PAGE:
Progress Women’s champ Gisele Shaw says ‘stop looking down on pro wrestling’

Progress Wrestling's Women's champion, and Impact Wrestling star Gisele Shaw has a simple message for those who ridicule professional wrestling.

The 33-year-old Philippines-native said: “Go to a show and give it a chance.

“People have this stigma when it comes to professional wrestling and call it a joke, or say that it's fake, but nobody looks at a Marvel film and goes 'oh, it's fake'.

“Do they really think that Ironman is flying around, or that Thor is out there somewhere? They don't get that same flack as wrestlers do.

“If you watch a film, you enjoy it and you know it's not real – I'm not saying wrestling is not real, as there is a lot of emotion to it and when you hit the canvas it hurts.

“There's a lot of broken bones and people break their necks.

“When people give it a chance and go to a show, they change their minds and realise that it's pretty incredible.”

Giselle has been wrestling for around eight years.

She was trained by the legendary former WWE, ECW and Impact Wrestling star Lance Storm, and spent the majority of her early career wrestling extensively in Canada.

She came to the UK in 2019, initially just for a few months, but ended up becoming a mainstay on the British wrestling scene, and even beat acclaimed female wrestler Zoe Lucas for the Revolution Pro Wrestling British Women's Championship in February 2020.

And then a year later, during the pandemic, she beat Mercedez Blaze and Alexxis Falcon to put up the then-vacant Progress World Women's Championship – a title she still holds.

The majority of her run was spent competing in front of no crowds due to pandemic protocols.

Progress Wrestling taped shows in advance and streamed them on the WWE Network – it was the only British wrestling company to run (in a Covid-safe manner) during the pandemic.

Gisele said: “It was really weird, you know, going from fans, and then to no fans, you really had to adapt to that kind of wrestling, because it's just so different.

“I had to make sure that I was still entertaining the people at home.

“Just because there's no fans here, I had to think this is for the people at home that can't see this.

“It was fun, it was weird and it was sad all at the same time

“And because all the wrestlers had to stay in the same hotel, and be in a bubble because of lockdown, we formed this bond and had a camaraderie and a friendship you don't normally get.

“I got to know my peers on a deeper level than just seeing people at shows every few weeks.”

Shaw describes her in-ring persona as a “super nasty person” who is evil and vindictive, which made it easier to perform in front of no fans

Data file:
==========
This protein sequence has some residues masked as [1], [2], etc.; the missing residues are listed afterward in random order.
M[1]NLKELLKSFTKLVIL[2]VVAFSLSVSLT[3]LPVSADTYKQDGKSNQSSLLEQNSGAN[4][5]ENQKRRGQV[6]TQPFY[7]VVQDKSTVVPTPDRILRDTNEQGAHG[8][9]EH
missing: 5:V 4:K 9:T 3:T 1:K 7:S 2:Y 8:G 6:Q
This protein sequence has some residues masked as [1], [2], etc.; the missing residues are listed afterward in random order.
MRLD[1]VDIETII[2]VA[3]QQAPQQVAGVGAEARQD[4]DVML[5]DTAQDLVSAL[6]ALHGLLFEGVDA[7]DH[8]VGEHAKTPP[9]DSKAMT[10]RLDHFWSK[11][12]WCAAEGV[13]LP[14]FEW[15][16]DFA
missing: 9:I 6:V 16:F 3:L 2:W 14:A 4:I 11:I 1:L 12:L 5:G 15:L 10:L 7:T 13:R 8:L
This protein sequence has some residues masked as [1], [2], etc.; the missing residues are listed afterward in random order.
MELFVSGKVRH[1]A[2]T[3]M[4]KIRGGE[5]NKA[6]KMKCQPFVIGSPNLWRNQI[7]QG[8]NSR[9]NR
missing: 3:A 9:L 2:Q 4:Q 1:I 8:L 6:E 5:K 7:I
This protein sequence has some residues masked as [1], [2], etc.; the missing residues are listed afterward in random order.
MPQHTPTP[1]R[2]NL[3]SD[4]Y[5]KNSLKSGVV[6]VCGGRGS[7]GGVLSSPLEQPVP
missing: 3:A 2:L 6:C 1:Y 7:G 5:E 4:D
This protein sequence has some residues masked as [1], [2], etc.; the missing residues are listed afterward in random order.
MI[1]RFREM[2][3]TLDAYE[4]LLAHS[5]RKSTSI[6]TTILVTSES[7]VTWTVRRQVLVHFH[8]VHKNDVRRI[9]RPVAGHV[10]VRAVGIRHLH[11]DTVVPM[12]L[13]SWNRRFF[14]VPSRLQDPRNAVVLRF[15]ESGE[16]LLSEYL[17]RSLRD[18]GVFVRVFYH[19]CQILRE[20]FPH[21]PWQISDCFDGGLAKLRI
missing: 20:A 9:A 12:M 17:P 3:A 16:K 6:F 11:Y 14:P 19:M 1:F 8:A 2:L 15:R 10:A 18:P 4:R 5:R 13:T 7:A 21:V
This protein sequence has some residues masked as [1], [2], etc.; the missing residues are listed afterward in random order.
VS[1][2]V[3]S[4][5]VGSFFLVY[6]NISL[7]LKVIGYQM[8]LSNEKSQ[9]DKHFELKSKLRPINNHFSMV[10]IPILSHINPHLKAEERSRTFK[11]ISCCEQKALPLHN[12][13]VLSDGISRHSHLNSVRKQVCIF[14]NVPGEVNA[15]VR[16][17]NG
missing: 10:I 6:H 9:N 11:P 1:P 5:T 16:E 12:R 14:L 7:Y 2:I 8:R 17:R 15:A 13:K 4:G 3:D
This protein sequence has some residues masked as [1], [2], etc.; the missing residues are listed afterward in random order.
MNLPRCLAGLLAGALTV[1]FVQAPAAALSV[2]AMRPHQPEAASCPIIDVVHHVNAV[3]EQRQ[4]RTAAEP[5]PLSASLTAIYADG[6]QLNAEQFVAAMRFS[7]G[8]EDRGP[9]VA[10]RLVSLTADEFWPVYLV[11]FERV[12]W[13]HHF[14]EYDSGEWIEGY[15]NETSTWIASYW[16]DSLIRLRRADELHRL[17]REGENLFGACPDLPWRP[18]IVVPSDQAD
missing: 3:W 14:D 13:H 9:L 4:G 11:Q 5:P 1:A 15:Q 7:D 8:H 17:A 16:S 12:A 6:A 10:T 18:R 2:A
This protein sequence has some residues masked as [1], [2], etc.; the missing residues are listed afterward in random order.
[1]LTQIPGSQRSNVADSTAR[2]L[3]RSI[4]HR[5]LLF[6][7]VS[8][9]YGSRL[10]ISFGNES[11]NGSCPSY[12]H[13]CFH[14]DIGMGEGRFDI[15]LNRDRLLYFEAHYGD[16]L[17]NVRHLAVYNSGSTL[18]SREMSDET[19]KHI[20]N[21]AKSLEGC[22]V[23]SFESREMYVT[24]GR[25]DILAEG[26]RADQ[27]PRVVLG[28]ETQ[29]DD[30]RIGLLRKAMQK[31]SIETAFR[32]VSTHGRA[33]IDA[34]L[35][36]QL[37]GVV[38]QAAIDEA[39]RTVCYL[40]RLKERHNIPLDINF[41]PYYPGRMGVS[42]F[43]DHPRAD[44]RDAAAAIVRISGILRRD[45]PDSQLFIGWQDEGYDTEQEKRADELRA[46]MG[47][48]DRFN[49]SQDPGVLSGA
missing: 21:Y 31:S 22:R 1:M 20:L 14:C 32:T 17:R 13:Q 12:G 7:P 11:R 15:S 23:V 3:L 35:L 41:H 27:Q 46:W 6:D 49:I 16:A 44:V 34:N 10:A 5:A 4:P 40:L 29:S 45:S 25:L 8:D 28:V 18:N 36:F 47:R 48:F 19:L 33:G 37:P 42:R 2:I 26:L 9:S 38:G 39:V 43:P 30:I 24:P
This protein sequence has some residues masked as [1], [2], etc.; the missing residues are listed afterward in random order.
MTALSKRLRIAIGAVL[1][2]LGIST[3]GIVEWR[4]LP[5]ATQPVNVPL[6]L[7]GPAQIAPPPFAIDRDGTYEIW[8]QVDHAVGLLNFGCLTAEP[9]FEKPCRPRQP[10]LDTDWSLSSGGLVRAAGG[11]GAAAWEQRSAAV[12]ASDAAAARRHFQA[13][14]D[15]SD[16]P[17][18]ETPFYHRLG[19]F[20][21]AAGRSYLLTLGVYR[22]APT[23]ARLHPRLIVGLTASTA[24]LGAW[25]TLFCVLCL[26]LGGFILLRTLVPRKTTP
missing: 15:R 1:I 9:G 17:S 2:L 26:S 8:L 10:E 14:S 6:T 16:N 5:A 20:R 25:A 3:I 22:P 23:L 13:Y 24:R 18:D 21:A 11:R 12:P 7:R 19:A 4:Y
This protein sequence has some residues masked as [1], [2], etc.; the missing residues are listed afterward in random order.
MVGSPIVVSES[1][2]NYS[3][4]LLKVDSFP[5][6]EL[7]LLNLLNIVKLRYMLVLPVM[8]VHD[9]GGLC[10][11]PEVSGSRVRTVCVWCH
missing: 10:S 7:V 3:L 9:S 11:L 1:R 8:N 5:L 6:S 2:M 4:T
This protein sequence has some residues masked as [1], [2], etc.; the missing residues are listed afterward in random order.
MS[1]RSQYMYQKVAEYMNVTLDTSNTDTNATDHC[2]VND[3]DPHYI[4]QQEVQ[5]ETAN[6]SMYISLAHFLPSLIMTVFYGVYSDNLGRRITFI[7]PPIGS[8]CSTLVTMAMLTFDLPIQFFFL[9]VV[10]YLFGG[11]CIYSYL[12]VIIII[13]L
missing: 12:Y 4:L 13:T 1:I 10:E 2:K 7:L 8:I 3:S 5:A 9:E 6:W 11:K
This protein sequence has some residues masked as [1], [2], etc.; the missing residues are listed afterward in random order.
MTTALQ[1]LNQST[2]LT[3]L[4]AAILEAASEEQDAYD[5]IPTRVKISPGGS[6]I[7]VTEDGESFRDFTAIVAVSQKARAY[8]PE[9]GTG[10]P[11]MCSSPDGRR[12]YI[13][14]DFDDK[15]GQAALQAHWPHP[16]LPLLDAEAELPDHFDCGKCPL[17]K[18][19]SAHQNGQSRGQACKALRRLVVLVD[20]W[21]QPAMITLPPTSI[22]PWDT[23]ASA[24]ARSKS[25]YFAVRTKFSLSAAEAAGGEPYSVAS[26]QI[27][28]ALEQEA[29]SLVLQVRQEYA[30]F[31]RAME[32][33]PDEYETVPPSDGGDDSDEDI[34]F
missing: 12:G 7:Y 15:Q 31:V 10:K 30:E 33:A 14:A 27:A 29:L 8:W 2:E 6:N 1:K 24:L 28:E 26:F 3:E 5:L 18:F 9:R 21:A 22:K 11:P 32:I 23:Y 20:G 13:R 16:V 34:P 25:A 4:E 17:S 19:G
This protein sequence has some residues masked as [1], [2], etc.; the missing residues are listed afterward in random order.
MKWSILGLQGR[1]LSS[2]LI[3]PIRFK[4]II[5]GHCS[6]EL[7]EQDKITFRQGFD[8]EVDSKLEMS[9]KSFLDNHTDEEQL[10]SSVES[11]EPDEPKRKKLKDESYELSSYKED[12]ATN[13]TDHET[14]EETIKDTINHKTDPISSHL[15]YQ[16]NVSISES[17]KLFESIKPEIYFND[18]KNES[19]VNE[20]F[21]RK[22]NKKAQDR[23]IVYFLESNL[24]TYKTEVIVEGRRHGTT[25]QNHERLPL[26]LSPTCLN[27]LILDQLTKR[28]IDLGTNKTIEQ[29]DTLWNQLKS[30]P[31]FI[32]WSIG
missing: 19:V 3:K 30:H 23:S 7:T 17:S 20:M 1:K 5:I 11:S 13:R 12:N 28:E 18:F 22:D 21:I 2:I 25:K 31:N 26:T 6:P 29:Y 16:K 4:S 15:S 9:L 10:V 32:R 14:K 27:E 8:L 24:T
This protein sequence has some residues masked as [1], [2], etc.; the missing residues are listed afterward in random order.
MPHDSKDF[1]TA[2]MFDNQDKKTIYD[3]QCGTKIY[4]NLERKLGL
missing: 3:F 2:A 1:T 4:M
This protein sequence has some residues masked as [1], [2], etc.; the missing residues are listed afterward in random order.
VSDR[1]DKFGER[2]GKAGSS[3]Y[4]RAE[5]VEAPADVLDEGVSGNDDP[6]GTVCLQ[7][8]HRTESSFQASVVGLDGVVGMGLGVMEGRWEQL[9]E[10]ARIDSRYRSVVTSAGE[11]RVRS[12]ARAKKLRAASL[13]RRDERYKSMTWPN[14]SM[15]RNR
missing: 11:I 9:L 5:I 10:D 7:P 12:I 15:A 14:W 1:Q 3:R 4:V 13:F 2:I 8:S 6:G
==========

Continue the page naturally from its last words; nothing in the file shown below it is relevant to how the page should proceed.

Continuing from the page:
It also gave her the time she needed to define the Quintessential Diva nickname that she now holds.

“The pandemic really helped me kind of figure out who that is because obviously, when I first started, I just thought, 'oh, yeah, I'm going to be the quintessential diva', but it almost felt like it was just words that I said because that was my 'gimmick'.

“But during lockdown, it really made me kind of sit and think, and understand the words and what it really meant to me.

“This is who I am, and this is my moniker, and not only am I going to tell you, but I'm going to show you.”

And it was that refinement that saw her sign a contract with Impact Wrestling earlier this year.

Giselle admits that Impact actually came calling a while back, but she wasn't ready to leave British wrestling at that point – but she is now.

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However, she does have some unfinished business, and will face her ultimate nemesis Kanji during the Super Strong Style weekend, which starts on Saturday (June 4) in Camden.

The pair have gone back and forth numerous times in recent years, even competing in one of the most talked about best-of-three series last year.

Kanji won 2-1 to become champion before being forced to vacate it due to injury – but they pair never stopped their war of words.

And now they'll meet to finally settle the score – with Gisele's title on the line.

She said: “She and I have built this amazing story, you know, through the pandemic.

“We're taking everyone into this roller coaster ride, and for me, it's the coolest thing ever, because I want people to feel emotions when I'm wrestling and I love storytelling.

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“We're like The Rock and Stone Cold Steve Austin, when they had their feud.

“I'm not comparing myself to them, but that's what you strive for, and you want people to invest and immerse themselves into the story.”

Despite signing for Impact Wrestling – and she could possibly appear on the company's biggest show of the year in Slammiversary later this month – she would not confirm or deny whether or not her battle with Kanji will be her last appearance for Progress Wrestling.

She did, however, tell fans to “just watch and enjoy the ride”.

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